During this time, I studied the culture being presented in the dramas, and since I had some official training, I started to compile that information quickly together, and finally came up with “how do Koreans live in Korea” v. “What is idealizations of Korean life like.”

Korean dramas tend to be repetitive. They tend to use the same lines over an over again, the same tropes, so since I had training in stories and creating them, I was able to pick up on these patterns, and compile that into learning the language. Since I had only a few months to learn Korean, I used my everything to try to learn Korean through crash coursing my way through these dramas. I even developed a system by which I could pick up language.

1. First listen to the patterns of the language.

2. Look up the grammar structure of the language.

3. Pick up nouns. (Subject and Object)

4. Verbs.

5. Context and repetitions.

6. Continue to pick up more complex vocabulary.

7. Repeat entire phrases.

– Don’t assume all English words will be used properly. “Fighting” makes no sense in English, but it does in Korean. (It’s actually p’i-t’in-gu. That’s why it’s worth looking it up.)
– You can also learn about manners and customs which is also good. It will help you use language properly.
– Don’t be afraid to rewind when you want to repeat a phrase.
– Don’t be afraid to look things up. Use that dictionary, online or not and the grammar guides. Having a separate tab or window (tab is in Firefox and Safari, not in IE. IE sucks anyhow, upgrade to Firefox). with the dictionary in question.

I’m fond of categorizing things into steps. But that’s how I managed to crash course myself into learning Korean rapidly. It did horrors to my spelling, but for pronunciation people thought I had perfect pronunciation and grew up in Korea.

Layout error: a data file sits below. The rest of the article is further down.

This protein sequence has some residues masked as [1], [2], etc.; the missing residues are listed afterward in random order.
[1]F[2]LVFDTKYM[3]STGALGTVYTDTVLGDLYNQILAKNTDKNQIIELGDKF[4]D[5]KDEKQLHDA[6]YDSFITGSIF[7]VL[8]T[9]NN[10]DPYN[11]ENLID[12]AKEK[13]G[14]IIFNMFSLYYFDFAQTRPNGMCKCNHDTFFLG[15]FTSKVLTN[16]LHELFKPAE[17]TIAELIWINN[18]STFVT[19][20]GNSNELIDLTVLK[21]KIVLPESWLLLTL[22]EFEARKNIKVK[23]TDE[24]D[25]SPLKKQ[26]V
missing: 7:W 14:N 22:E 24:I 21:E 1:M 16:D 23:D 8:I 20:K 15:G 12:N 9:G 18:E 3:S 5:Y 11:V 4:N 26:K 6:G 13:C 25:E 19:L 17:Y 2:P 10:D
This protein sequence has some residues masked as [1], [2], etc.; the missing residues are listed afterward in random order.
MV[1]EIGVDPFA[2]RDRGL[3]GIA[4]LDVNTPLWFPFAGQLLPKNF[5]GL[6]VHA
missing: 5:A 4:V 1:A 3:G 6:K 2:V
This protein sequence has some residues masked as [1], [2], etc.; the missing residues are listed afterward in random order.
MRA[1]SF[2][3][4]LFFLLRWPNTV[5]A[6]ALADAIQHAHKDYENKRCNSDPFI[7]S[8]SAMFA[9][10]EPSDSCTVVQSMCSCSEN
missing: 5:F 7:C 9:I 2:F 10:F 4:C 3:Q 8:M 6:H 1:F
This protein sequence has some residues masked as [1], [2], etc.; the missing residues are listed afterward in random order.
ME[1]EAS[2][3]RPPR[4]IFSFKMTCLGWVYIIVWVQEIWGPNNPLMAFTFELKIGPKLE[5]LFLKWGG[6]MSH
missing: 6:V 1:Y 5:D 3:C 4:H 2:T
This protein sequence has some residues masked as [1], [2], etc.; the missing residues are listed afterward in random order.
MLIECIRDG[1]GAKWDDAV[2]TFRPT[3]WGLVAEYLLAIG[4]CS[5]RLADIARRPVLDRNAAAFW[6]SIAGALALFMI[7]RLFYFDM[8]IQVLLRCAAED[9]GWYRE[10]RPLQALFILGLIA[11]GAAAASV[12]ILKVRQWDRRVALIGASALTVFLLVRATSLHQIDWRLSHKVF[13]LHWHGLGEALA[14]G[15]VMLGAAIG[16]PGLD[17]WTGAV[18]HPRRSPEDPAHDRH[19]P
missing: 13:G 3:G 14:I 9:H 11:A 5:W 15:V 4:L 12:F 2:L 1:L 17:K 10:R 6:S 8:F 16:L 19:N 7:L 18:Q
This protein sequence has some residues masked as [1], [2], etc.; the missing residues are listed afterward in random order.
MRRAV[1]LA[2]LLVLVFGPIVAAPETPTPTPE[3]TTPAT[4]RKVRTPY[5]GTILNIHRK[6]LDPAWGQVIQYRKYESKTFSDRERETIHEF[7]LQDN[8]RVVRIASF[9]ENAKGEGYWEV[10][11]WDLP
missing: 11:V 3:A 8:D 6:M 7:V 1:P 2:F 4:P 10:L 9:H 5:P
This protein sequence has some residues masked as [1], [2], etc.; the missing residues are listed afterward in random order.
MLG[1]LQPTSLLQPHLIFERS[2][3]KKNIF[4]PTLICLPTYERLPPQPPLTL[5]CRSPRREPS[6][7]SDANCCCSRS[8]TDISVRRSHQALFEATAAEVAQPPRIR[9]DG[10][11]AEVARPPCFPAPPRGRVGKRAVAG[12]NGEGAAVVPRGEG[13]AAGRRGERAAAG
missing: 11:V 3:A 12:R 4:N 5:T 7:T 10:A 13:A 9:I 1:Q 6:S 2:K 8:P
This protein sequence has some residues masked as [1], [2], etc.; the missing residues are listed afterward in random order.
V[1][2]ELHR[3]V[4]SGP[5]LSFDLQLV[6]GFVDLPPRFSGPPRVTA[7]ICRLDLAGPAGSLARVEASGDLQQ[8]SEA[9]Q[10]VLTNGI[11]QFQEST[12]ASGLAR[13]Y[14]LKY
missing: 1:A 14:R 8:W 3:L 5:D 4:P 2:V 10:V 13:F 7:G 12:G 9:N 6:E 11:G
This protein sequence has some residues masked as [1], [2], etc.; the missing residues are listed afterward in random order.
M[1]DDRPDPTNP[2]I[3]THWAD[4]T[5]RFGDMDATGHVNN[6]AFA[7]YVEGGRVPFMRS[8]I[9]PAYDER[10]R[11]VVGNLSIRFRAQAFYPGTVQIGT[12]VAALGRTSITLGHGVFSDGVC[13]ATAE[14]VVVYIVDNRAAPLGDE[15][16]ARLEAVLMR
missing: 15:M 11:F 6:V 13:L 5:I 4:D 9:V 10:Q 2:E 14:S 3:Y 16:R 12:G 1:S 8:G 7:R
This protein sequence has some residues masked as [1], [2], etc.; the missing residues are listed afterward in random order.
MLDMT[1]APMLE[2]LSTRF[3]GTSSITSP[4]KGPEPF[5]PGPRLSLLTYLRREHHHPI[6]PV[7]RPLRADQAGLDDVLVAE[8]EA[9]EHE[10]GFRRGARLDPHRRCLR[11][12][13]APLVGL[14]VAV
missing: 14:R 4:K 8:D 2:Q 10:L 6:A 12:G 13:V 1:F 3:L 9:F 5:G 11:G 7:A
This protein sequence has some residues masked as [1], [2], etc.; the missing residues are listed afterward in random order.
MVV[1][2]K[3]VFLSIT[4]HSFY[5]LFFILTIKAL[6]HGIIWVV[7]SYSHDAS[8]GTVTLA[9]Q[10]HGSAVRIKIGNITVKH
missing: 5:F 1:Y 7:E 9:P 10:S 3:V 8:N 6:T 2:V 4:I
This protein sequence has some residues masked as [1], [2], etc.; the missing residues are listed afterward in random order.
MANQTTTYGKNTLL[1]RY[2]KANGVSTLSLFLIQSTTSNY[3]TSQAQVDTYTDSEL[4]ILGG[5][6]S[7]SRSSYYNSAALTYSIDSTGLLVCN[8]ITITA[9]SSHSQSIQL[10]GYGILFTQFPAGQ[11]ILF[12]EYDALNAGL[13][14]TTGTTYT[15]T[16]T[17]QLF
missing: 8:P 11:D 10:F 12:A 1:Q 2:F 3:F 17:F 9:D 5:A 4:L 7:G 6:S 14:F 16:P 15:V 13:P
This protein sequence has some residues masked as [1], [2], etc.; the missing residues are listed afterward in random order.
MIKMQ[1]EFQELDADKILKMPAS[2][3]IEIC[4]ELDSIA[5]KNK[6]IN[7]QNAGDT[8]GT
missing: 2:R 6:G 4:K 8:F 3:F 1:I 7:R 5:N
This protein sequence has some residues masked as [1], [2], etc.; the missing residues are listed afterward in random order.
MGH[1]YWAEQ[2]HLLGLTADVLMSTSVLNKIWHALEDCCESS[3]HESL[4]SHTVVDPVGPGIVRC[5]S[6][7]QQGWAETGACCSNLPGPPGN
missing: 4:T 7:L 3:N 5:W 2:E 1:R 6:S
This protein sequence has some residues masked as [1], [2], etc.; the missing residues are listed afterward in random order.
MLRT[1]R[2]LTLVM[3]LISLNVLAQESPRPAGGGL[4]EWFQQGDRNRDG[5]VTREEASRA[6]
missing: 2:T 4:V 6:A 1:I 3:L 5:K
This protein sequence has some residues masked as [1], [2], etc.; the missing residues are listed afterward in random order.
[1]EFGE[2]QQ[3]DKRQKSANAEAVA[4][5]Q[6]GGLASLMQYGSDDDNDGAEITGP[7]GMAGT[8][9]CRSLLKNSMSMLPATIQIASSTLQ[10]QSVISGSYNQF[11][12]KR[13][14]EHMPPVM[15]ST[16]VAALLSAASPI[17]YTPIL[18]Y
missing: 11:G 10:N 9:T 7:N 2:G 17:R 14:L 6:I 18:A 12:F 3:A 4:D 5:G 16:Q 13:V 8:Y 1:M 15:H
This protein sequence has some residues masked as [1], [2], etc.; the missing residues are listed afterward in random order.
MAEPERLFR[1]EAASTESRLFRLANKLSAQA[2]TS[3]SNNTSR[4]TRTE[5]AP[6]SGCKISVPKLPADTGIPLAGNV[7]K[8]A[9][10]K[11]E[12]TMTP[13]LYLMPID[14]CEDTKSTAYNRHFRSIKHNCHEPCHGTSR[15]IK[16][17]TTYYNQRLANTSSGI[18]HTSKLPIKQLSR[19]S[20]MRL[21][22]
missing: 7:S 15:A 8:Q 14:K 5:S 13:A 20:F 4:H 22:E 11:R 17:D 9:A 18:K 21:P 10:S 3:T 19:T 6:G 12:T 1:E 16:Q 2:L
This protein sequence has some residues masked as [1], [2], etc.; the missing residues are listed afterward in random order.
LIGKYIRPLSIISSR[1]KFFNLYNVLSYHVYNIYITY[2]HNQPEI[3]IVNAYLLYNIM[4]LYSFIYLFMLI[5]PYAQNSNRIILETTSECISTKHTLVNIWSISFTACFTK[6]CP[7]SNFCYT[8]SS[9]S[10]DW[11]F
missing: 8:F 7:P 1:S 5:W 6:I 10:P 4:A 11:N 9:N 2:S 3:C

Through watching Korean dramas I was able to regain what I thought I had lost and was rightfully mine. I think I also felt comfortable being more Korean as I watched them. I’m sure, though, that this wouldn’t work for my brother who wouldn’t like the content of the dramas, or my highly intellectual and culturally defensive mother. However, for me, who was open-minded about cultures, had the training to open my mind and judge last (more like judging phobic) and had lots of curiosity, it worked very well.

Dramas I’d recommend:
Sweet 18 (Great Starter Drama) [낭랑18세 / Nang Rang 18 Seh]
Bad Family [불량가족 / Bulryang Gajok]
Dae Jang Geum [대장금]
3 Dads, 1 Mom. [아빠셋 엄마하나, Appa set, Eomma hana] (Great for a crash course in Korean child rearing.)
Attic Cat [옥탑방 고양이/ Oktapbang Goyangee]
Full House [풀하우스 / Pool Hawooseu]

And though I can’t stand the drama, I think it’s a good idea to watch a few dramas with a bad view of adoption.
I’m Sorry I Love You (Bad view of adoptees and no view of adoptive parents.)

Which Star Did You Come From? (other than this aspect it is decent–bad view of birth parents, which is rare in Korea, but worth looking into.)